Around Jupiter, perfect alignment between moons occur from time to time:

Almathea: about twice every Earth day
Io - Europa: 3.52 Earth days
Io - Ganymede: 2.35 Earth days
Io - Callisto: 1.97 Earth days
Io - Himalia: 1.78 Earth days
Europa - Ganymede: 7.04 Earth days
Europa - Callisto: 4.51 Earth days
Europa - Himalia: 3.60 Earth days
Ganymede - Callisto: 12.5 Earth days
Ganymede - Himalia: 7.36 Earth days
Callisto - Himalia: 17.9 Earth days

For Saturn, there are also many launch windows between moons:

Mimas - Enceladus: 2.95 Earth days
Mimas - Tethys: 1.88 Earth days
Mimas - Dione: 1.44 Earth days
Mimas - Rhea: 1.19 Earth days
Mimas - Titan: 1.00 Earth days
Mimas - Hyperion: 0.99 Earth days
Mimas - Iapetus: 0.95 Earth days
Mimas - Phoebe: Earth days
Enceladus - Tethys: 4.79 Earth days
Enceladus - Dione: 2.74 Earth days
Enceladus - Rhea: 1.97 Earth days
Enceladus - Titan: 1.50 Earth days
Enceladus - Hyperion: 1.46 Earth days
Enceladus - Iapetus: 1.39 Earth days
Enceladus - Phoebe: 1.37 Earth days
Tethys - Dione: 5.94 Earth days
Tethys - Rhea: 3.24 Earth days
Tethys - Titan: 2.14 Earth days
Tethys - Hyperion: 2.07 Earth days
Tethys - Iapetus: 1.93 Earth days
Tethys - Phoebe: 1.88 Earth days
Dione - Rhea: 6.89 Earth days
Dione - Titan: 3.30 Earth days
Dione - Hyperion: 3.14 Earth days
Dione - Iapetus: 2.83 Earth days
Dione - Phoebe: 2.72 Earth days
Rhea - Titan: 6.30 Earth days
Rhea - Hyperion: 5.74 Earth days
Rhea - Iapetus: 4.79 Earth days
Rhea - Phoebe: 4.48 Earth days
Titan - Hyperion: 60.1 Earth days
Titan - Iapetus: 20.0 Earth days
Titan - Phoebe: 15.5 Earth days
Hyperion - Iapetus: 29.1 Earth days
Hyperion - Phoebe: 20.4 Earth days
Iapetus - Phoebe: 65.8 Earth days

Around Uranus, many launch windows occur between its moons:

Perdita - Puck: 1.19 Earth days
Perdita - Miranda: 0.963 Earth days
Perdita - Ariel: 0.832 Earth days
Perdita - Umbriel: 0.743 Earth days
Perdita - Titania: 0.665 Earth days
Perdita - Oberon: 0.657 Earth days
Perdita - Sycorax: 0.633 Earth days
Puck - Miranda: 1.28 Earth days
Puck - Ariel: 1.06 Earth days
Puck - Umbriel: 0.916 Earth days
Puck - Titania: 0.800 Earth days
Puck - Oberon: 0.790 Earth days
Puck - Sycorax: 0.755 Earth days
Miranda - Ariel: 2.92 Earth days
Miranda - Umbriel: 2.06 Earth days
Miranda - Titania: 1.55 Earth days
Miranda - Oberon: 1.51 Earth days
Miranda - Sycorax: 1.39 Earth days
Ariel - Umbriel: 5.68 Earth days
Ariel - Titania: 2.99 Earth days
Ariel - Oberon: 2.86 Earth days
Ariel - Sycorax: 2.44 Earth days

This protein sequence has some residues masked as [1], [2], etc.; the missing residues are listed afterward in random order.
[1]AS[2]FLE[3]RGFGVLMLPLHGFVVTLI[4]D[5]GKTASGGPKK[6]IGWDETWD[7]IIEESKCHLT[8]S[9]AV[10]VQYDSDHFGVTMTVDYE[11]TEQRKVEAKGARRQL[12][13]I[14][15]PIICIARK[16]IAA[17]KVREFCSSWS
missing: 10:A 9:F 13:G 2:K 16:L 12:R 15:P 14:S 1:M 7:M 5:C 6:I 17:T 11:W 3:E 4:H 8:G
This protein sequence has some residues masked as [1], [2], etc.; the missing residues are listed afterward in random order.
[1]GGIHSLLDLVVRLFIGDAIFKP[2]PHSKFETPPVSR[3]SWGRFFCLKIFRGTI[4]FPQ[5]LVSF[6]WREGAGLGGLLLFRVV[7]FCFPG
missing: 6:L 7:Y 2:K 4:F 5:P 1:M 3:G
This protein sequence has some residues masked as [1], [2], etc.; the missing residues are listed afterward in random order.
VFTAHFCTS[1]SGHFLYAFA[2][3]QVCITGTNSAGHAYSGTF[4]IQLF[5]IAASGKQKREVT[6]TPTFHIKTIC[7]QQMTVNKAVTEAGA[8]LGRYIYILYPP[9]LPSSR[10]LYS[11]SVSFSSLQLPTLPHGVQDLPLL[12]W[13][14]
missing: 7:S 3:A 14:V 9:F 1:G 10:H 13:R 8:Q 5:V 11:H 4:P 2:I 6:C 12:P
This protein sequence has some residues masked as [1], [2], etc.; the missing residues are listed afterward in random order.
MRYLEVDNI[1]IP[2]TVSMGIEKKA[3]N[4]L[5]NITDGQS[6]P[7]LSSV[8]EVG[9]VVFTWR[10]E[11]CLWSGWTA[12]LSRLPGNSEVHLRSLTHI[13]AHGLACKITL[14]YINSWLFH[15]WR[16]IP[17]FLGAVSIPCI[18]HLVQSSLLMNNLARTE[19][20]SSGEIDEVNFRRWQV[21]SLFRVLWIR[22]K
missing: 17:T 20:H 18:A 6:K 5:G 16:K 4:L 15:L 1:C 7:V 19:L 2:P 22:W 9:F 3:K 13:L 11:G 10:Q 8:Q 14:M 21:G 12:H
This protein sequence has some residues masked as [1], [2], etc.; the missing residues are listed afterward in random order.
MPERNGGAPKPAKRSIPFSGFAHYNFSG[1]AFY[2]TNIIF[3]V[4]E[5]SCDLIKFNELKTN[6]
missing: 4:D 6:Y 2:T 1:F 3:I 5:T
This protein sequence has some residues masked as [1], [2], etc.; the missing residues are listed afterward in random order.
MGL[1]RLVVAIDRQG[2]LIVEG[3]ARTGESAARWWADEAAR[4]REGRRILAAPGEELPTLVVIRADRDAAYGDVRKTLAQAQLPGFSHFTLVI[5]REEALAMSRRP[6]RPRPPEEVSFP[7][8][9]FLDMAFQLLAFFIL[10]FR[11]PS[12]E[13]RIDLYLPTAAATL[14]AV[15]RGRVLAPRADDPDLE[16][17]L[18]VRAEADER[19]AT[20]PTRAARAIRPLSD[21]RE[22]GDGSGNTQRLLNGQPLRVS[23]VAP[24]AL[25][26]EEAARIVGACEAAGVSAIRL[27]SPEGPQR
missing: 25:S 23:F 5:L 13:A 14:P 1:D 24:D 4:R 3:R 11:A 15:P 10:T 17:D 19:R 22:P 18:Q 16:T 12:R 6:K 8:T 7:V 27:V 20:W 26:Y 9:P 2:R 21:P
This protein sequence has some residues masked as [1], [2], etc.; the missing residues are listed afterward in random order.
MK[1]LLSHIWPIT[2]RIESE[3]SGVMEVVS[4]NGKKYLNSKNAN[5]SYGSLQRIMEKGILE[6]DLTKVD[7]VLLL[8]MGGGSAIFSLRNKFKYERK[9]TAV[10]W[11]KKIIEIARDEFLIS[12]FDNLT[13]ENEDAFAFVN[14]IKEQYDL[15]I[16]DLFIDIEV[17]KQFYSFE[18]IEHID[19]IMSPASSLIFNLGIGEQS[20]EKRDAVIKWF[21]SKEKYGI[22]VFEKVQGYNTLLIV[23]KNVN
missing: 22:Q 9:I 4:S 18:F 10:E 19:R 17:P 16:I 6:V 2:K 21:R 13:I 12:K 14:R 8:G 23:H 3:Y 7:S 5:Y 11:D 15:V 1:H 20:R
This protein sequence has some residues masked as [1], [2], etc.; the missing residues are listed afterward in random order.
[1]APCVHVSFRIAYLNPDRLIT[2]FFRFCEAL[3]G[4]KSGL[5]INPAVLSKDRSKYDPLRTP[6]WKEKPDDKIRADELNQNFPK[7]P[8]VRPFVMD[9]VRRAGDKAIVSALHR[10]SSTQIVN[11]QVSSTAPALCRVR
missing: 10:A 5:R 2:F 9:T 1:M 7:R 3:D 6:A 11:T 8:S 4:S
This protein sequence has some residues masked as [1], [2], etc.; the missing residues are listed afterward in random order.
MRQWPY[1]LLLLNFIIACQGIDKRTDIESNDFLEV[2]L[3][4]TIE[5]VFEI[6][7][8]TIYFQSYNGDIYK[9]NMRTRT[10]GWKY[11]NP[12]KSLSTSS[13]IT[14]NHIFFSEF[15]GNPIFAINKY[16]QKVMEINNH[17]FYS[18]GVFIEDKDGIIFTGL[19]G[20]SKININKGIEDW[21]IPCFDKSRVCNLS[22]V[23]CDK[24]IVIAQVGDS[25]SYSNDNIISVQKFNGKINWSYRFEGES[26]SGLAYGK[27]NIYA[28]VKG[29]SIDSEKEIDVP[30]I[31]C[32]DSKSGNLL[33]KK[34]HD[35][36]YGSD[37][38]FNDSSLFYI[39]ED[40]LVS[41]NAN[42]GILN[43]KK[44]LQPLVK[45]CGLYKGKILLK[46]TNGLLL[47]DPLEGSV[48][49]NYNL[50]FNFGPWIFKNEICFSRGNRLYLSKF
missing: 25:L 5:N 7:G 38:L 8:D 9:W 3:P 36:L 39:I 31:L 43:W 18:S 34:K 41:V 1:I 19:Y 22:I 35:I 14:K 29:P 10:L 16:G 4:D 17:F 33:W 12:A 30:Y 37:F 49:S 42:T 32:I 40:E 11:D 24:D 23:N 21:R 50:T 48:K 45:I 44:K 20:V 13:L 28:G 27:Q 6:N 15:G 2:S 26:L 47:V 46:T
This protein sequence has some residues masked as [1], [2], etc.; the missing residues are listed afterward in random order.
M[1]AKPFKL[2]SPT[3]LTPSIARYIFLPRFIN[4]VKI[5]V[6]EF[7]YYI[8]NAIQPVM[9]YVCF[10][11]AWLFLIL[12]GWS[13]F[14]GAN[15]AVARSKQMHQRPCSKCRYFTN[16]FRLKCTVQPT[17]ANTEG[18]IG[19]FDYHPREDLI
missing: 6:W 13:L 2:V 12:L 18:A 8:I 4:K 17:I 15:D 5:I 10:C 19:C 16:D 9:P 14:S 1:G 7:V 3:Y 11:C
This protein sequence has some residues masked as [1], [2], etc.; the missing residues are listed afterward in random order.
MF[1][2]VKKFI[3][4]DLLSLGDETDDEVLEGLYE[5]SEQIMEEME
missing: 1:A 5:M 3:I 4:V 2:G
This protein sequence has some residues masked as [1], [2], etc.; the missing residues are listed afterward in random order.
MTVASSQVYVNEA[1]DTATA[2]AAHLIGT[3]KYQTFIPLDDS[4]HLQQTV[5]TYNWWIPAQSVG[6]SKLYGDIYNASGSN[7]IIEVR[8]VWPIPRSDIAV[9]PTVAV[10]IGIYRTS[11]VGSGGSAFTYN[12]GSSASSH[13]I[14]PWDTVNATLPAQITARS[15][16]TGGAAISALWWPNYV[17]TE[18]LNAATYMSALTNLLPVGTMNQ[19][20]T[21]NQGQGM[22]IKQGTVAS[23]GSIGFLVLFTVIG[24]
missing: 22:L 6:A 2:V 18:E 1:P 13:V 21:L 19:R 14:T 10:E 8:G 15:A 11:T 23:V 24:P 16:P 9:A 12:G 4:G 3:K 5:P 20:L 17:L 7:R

Umbriel - Titania: 5.60 Earth days
Umbriel - Oberon: 5.15 Earth days
Umbriel - Sycorax: 3.92 Earth days
Titania - Oberon: 14.7 Earth days
Titania - Sycorax: 7.63 Earth days
Oberon - Sycorax: 10.7 Earth days

Around Neptune, everything is far more complicated. The fact that Triton is retrograde and Nereid has a highly elliptical orbit makes all flight routes very difficult. Flying between a prograde and a retrograde moon requires huge amounts of fuel, to change speed direction. Much more easy would be to fly from one moon far away, at the end of Neptune's Hill sphere, change direction there (where orbital speed is very low) and then return to the target moon. In order to save fuel, such maneuvers would require multiple flybys around Triton and other moons, to gain or lose momentum.

Around Pluto, a flight between Pluto and Charon can be done at anytime and with the same fuel consumption, since both bodies are tidal locked. Flight paths between Pluto and the outer moons occur at the same frequency as flight paths between Charon and the outer moons.

Intertellar Travel Edit

Main article: Interstellar Travel

A zero-generation ship will travel towards a nearby star in more then a human lifetime. We already have the Pioneer and Voyager spacecrafts doing this. Reaching Barnard's Star in 500, 1000 or even 10000 years, is not what a space pioneer would dream about. However, it is possible that, at some point, someone will try this. A Soviet sci-fi writer has proposed the use of a comet. There will be a base on the surface of the comet. Settlers will use deuterium (found on the comet) in a nuclear fission reactor. Energy from the reactor will be used to power-up a rocket chemical engine, using hydrogen and oxygen from the comet itself. Settlers will travel for almost 1000 years, slowly increasing speed, until there is nothing left from the comet. Then, at the destination, the colony passes very close to a giant planet and to the star, decreasing the speed via aerobreaking and with the help of gravity assists.